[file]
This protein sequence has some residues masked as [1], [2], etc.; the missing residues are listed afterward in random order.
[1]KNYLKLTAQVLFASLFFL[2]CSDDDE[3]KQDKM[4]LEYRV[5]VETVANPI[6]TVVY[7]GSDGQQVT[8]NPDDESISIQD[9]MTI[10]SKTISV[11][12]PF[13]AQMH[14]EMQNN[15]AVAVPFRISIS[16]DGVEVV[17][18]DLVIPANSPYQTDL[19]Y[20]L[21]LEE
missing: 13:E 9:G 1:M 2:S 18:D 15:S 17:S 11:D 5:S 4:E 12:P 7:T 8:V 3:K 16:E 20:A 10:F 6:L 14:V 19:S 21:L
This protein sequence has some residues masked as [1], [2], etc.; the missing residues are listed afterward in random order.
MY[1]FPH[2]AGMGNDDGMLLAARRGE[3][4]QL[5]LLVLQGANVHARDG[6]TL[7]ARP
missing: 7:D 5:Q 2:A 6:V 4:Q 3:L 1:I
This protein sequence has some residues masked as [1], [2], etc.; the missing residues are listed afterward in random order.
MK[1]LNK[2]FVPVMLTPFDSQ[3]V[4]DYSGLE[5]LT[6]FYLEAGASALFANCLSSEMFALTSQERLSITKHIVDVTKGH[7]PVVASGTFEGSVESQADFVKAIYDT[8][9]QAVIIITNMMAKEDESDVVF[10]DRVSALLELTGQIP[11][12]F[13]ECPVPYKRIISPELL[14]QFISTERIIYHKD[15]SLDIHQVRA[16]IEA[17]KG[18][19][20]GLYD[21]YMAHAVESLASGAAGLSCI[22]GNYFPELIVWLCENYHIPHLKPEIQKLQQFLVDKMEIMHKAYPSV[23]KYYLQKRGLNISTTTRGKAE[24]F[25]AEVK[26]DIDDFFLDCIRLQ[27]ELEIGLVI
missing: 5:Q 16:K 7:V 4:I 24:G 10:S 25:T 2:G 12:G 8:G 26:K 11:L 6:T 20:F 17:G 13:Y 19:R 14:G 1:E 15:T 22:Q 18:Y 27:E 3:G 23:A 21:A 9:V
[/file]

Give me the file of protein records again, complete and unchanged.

This protein sequence has some residues masked as [1], [2], etc.; the missing residues are listed afterward in random order.
[1]KNYLKLTAQVLFASLFFL[2]CSDDDE[3]KQDKM[4]LEYRV[5]VETVANPI[6]TVVY[7]GSDGQQVT[8]NPDDESISIQD[9]MTI[10]SKTISV[11][12]PF[13]AQMH[14]EMQNN[15]AVAVPFRISIS[16]DGVEVV[17][18]DLVIPANSPYQTDL[19]Y[20]L[21]LEE
missing: 13:E 9:G 1:M 2:S 18:D 15:S 17:S 11:D 5:S 4:E 12:P 7:T 8:V 3:K 16:E 20:A 10:F 6:L 14:V 19:S 21:L
This protein sequence has some residues masked as [1], [2], etc.; the missing residues are listed afterward in random order.
MY[1]FPH[2]AGMGNDDGMLLAARRGE[3][4]QL[5]LLVLQGANVHARDG[6]TL[7]ARP
missing: 7:D 5:Q 2:A 6:V 4:Q 3:L 1:I
This protein sequence has some residues masked as [1], [2], etc.; the missing residues are listed afterward in random order.
MK[1]LNK[2]FVPVMLTPFDSQ[3]V[4]DYSGLE[5]LT[6]FYLEAGASALFANCLSSEMFALTSQERLSITKHIVDVTKGH[7]PVVASGTFEGSVESQADFVKAIYDT[8][9]QAVIIITNMMAKEDESDVVF[10]DRVSALLELTGQIP[11][12]F[13]ECPVPYKRIISPELL[14]QFISTERIIYHKD[15]SLDIHQVRA[16]IEA[17]KG[18][19][20]GLYD[21]YMAHAVESLASGAAGLSCI[22]GNYFPELIVWLCENYHIPHLKPEIQKLQQFLVDKMEIMHKAYPSV[23]KYYLQKRGLNISTTTRGKAE[24]F[25]AEVK[26]DIDDFFLDCIRLQ[27]ELEIGLVI
missing: 5:Q 16:K 7:V 4:I 24:G 10:S 25:T 2:G 12:G 8:G 26:K 11:L 6:T 20:F 17:G 13:Y 19:R 14:G 1:E 15:T 22:Q 18:Y 27:E 3:G 23:A 21:A 9:V